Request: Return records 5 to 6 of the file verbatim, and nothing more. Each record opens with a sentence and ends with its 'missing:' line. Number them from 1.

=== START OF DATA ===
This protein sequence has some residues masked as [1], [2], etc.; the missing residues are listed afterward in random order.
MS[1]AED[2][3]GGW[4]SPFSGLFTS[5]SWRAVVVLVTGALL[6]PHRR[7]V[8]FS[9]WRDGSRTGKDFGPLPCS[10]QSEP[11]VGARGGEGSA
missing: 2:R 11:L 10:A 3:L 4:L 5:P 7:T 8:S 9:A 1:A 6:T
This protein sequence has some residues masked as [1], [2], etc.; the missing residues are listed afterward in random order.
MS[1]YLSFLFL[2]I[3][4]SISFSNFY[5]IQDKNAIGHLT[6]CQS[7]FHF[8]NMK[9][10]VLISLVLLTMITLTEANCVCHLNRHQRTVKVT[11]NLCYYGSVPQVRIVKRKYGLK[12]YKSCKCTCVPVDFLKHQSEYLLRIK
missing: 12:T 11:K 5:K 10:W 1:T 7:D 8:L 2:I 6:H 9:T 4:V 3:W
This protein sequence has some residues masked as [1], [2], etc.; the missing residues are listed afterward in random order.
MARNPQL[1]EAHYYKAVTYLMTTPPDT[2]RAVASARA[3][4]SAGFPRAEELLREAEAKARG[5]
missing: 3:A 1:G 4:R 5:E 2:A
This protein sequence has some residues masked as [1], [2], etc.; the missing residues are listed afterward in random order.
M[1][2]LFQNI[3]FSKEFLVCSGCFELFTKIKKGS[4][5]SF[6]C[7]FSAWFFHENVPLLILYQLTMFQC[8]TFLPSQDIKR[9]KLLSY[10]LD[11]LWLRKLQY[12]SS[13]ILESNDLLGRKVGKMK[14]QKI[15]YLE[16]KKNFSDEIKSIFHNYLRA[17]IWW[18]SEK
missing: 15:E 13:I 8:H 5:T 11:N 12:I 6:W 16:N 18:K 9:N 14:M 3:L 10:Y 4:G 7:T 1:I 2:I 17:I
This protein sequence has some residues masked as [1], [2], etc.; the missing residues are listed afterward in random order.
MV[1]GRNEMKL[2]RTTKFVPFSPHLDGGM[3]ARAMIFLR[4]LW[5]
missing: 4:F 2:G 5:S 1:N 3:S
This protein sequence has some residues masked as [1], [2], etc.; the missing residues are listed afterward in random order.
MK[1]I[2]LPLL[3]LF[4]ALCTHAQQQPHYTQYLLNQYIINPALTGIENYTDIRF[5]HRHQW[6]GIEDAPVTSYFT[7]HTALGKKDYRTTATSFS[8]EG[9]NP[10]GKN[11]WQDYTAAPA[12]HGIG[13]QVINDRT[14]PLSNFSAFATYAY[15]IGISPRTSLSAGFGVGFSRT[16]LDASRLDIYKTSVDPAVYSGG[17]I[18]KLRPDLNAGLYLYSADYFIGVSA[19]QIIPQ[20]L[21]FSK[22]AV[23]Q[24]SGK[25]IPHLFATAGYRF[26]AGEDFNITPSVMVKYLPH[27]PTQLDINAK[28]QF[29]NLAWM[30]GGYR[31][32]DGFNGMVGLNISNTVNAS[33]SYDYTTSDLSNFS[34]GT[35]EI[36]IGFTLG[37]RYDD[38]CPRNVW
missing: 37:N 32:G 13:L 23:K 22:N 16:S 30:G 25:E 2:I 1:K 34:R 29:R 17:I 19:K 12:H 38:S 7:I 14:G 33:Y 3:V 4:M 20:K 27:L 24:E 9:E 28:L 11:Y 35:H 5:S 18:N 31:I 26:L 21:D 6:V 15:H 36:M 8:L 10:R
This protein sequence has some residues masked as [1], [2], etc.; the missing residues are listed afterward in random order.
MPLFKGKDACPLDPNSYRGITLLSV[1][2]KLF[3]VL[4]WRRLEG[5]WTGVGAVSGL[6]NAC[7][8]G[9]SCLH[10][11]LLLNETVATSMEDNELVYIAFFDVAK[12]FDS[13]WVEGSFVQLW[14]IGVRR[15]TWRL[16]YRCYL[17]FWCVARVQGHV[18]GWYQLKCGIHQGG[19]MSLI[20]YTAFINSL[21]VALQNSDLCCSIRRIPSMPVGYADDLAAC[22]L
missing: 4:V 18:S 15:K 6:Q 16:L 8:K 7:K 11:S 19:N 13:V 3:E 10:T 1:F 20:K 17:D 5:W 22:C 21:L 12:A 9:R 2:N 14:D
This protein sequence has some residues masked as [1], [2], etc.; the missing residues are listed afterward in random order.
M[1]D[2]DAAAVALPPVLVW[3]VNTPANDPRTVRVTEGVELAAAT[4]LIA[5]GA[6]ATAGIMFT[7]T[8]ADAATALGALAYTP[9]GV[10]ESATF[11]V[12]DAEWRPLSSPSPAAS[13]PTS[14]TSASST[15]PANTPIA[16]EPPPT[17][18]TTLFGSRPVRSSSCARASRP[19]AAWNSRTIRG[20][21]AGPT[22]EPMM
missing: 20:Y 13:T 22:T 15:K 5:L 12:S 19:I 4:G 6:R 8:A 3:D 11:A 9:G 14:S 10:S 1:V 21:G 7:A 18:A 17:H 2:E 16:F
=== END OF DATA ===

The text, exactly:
This protein sequence has some residues masked as [1], [2], etc.; the missing residues are listed afterward in random order.
MV[1]GRNEMKL[2]RTTKFVPFSPHLDGGM[3]ARAMIFLR[4]LW[5]
missing: 4:F 2:G 5:S 1:N 3:S
This protein sequence has some residues masked as [1], [2], etc.; the missing residues are listed afterward in random order.
MK[1]I[2]LPLL[3]LF[4]ALCTHAQQQPHYTQYLLNQYIINPALTGIENYTDIRF[5]HRHQW[6]GIEDAPVTSYFT[7]HTALGKKDYRTTATSFS[8]EG[9]NP[10]GKN[11]WQDYTAAPA[12]HGIG[13]QVINDRT[14]PLSNFSAFATYAY[15]IGISPRTSLSAGFGVGFSRT[16]LDASRLDIYKTSVDPAVYSGG[17]I[18]KLRPDLNAGLYLYSADYFIGVSA[19]QIIPQ[20]L[21]FSK[22]AV[23]Q[24]SGK[25]IPHLFATAGYRF[26]AGEDFNITPSVMVKYLPH[27]PTQLDINAK[28]QF[29]NLAWM[30]GGYR[31][32]DGFNGMVGLNISNTVNAS[33]SYDYTTSDLSNFS[34]GT[35]EI[36]IGFTLG[37]RYDD[38]CPRNVW
missing: 37:N 32:G 13:L 23:K 22:N 16:S 30:G 25:E 2:I 1:K 34:R 29:R 17:I 19:K 12:H 38:S 7:I 14:G 33:Y 3:V 4:M 20:K 27:L 24:E 9:E 28:L 11:Y 35:H 5:S 18:N 31:I 26:L 21:D 6:V 15:H 36:M 8:L 10:R